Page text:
the system seems like it would cool but nitrites would build in the pipe, only a dead zone...ie...a long run would turn the water, it would come out void of oxgen, at that point I can run it in a diffuser box, (a skimmer that dosent skim) and then back in the tank, it would be a compleat filter and a compleat cooler unit in one, only needing a scrubber and fuge, to add/remove nutients...

but how long of a run at what flow rate, if I know this I can scale by BTU the volume of cooling


high volume flow will only reoxadize the water and the nitrites would never dimminish, too low of flow would create sulfar, and not cool the tank....


If I monitor the sulfer by a probe it can be auto feed to in increase the nutients, or I can open the line to flow faster, but that could cool the tank too much and ill be tring to heat it...

or I can run the end of the run around in a box with a heater, if the water need to be heated then the heater will kick on and heat the water in the pipe...

all possabilities...

jim not sure if you saw my post I have that 250 with the 600 g sump up for sale
 

BSAJim

New member
crystalball said:
the system seems like it would cool but nitrites would build in the pipe, only a dead zone...ie...a long run would turn the water, it would come out void of oxgen, at that point I can run it in a diffuser box, (a skimmer that dosent skim) and then back in the tank, it would be a compleat filter and a compleat cooler unit in one, only needing a scrubber and fuge, to add/remove nutients...

but how long of a run at what flow rate, if I know this I can scale by BTU the volume of cooling

jim not sure if you saw my post I have that 250 with the 600 g sump up for sale

Nicholas,

You may have to choose between functions depending on the
thermal sink capacity as well as the transfer rate of the pipe
that you choose. If you are placing the pipe under the house,
but not buried, the thermal sink capacity of the air will be quite
low. You will have to run the flow at a significant rate. If the
pipe is to be buried, the sink capacity of earth is quite higher.
A slower flow rate may work. I do not know what the thermal
transfer rate for pool hose is, but it's insulating effect will have
some effect.

If you have the pipe sitting around, you might try an experiment.
Fill a large tank/tub with water and cycle the water through the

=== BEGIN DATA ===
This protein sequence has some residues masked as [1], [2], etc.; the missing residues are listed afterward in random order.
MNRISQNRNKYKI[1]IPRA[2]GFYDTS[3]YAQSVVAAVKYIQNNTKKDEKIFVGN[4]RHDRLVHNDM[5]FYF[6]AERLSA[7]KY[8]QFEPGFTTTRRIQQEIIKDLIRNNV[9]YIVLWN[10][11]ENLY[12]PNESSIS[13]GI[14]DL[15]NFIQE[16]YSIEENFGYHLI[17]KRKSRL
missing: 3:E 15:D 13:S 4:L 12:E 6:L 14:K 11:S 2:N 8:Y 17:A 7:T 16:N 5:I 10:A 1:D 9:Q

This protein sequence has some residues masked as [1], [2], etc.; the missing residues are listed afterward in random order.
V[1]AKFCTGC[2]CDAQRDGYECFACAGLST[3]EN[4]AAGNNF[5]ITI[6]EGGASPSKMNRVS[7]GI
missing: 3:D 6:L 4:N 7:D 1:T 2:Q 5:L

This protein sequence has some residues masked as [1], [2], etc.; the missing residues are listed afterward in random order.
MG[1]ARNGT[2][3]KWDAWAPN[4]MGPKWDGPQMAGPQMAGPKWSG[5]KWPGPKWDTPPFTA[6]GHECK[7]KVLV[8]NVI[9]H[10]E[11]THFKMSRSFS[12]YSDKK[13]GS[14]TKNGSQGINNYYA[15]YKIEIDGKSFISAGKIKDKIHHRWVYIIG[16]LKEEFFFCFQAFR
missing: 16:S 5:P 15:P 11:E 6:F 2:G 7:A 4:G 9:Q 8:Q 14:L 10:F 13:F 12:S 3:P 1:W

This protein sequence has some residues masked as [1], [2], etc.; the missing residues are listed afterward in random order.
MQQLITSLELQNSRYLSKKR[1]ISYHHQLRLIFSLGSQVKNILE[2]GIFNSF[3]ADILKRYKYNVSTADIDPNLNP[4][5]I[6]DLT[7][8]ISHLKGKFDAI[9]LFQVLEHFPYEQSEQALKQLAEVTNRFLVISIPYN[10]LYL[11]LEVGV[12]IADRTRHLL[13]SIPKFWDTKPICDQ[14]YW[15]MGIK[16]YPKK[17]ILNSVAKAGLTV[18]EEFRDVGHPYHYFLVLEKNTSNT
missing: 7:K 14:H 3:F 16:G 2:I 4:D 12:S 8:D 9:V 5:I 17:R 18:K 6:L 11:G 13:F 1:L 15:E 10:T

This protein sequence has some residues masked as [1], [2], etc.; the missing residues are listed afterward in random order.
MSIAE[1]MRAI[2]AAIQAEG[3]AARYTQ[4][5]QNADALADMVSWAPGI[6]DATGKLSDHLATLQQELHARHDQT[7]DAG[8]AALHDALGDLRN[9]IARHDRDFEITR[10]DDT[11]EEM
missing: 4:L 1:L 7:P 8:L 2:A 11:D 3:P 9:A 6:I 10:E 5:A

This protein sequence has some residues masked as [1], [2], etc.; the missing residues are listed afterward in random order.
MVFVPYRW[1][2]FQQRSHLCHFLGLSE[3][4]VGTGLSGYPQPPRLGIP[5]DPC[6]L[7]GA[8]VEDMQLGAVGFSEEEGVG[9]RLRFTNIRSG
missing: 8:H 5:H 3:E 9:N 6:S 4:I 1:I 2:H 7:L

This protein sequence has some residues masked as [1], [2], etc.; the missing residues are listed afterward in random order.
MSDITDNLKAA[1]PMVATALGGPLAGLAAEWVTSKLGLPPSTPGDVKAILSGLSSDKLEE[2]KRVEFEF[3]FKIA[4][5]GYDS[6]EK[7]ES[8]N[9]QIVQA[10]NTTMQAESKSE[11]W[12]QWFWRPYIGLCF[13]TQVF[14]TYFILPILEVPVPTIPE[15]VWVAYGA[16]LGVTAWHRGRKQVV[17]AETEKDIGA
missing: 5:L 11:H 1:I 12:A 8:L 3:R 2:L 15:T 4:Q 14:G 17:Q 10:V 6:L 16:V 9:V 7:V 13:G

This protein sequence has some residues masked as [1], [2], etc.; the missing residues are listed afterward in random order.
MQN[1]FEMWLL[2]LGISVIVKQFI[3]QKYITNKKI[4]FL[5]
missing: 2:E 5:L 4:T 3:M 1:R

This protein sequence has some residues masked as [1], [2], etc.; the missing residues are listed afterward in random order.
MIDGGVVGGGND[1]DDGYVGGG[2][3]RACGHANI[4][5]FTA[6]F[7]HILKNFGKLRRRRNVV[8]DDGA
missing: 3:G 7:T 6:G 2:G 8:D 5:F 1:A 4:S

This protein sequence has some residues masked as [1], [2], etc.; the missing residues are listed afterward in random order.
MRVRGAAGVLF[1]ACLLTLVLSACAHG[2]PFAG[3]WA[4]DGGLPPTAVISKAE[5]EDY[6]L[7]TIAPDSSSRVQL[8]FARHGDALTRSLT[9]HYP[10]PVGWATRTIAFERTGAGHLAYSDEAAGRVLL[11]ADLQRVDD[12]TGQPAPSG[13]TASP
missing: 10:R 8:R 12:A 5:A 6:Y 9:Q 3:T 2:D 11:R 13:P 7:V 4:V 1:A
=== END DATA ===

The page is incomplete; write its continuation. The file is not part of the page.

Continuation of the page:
pipe. You can then measure your pull-down capacity at different
rate and temperature differentials. I'd be interested in your
results.

I have been pplanning an underground system, but have had
concerns about leaking PVC joints. A countinuous run of flexible
pipe may be a great alternative.

What are the dimentions on the 250 and 600?

Thanks,

Jim
 

crystalball

New member
2X2X8 for the tank 2X4X8 sump and a frag tank that sits on the sump or tank is 2X1X8 if I dont sell it ill just set it outside and fill it, making green water....dont know if im up to tring to farm yet tank and sump is made to have the sump remote, but they can stack, also have a hood and cabinet for the tank

sorry anthony for making this a selling forum... but would love to get my car in the garage again...lol
 

H20ENG

Pro builder/aquarist hack
Premium Member
as for regulating the temp, it would be on a soinoid valve shutting off the flow when the tank was too cold
For how long? It would surely go anerobic in no time. You are wanting denitrification, but it would turn to sulfide in a day or so during a cold spell.
Which brings up another question. my ground temp is about 60 deg. How much do you think this will affect the denitrifying bacteria?
The tiered box would work to isolate the cooling from the tank, but the de-NO2 system will be hard to control for any setup I imagine. It sounds like you are up for the controls part.
More please!:D
 

crystalball

New member
if its pumping slow enough the flow would be constant, and the sump heater would correct the temp, but in the line the conversion might also slow and become nitates again?
 

H20ENG

Pro builder/aquarist hack
Premium Member
Yup its gonna be tough to get the coil to work properly as a denitrator. It needs to be fed the same flowrate constantly to dial it in and keep it there. The first sign of it crashing will be a big spike in nitrite, so careful.
 

Anthony Calfo

New member
Hmmm... sorry for the delay in reply/missing the question. I was reading through a mountain of email way too fast. This past week has been quite hectic too... also lost a member of the family while away in Cali during the new book release/signing... had to rush home abruptly.

I never did need/use a geothermal system.

I would never recommend running actual system water through any such unit... and hence would not combine a coil denitrator to it. For reasons of difficulty of line maintenance with organic rich water.

The speed of water run through any coil denitrator is dictated by regular testing of the effluent (as easy as described in my coral propagation book and elsewhere)... flow too fast reflects nitrites from aerobic faculties... flow just right has no ammonia or nitrite but reflects less nitrate on effluent side than system water.

'Tis bet to keep a denitrator on its own dedicated loop and not burden it with other duties... in this case, not trying to harness heat exchange with denitrification and finessing a flow to satisfy both (unlikely).

Hope that reinforces the consensus you find... or helps in some way.

Kind regard to all. :)

Anthony
 
Top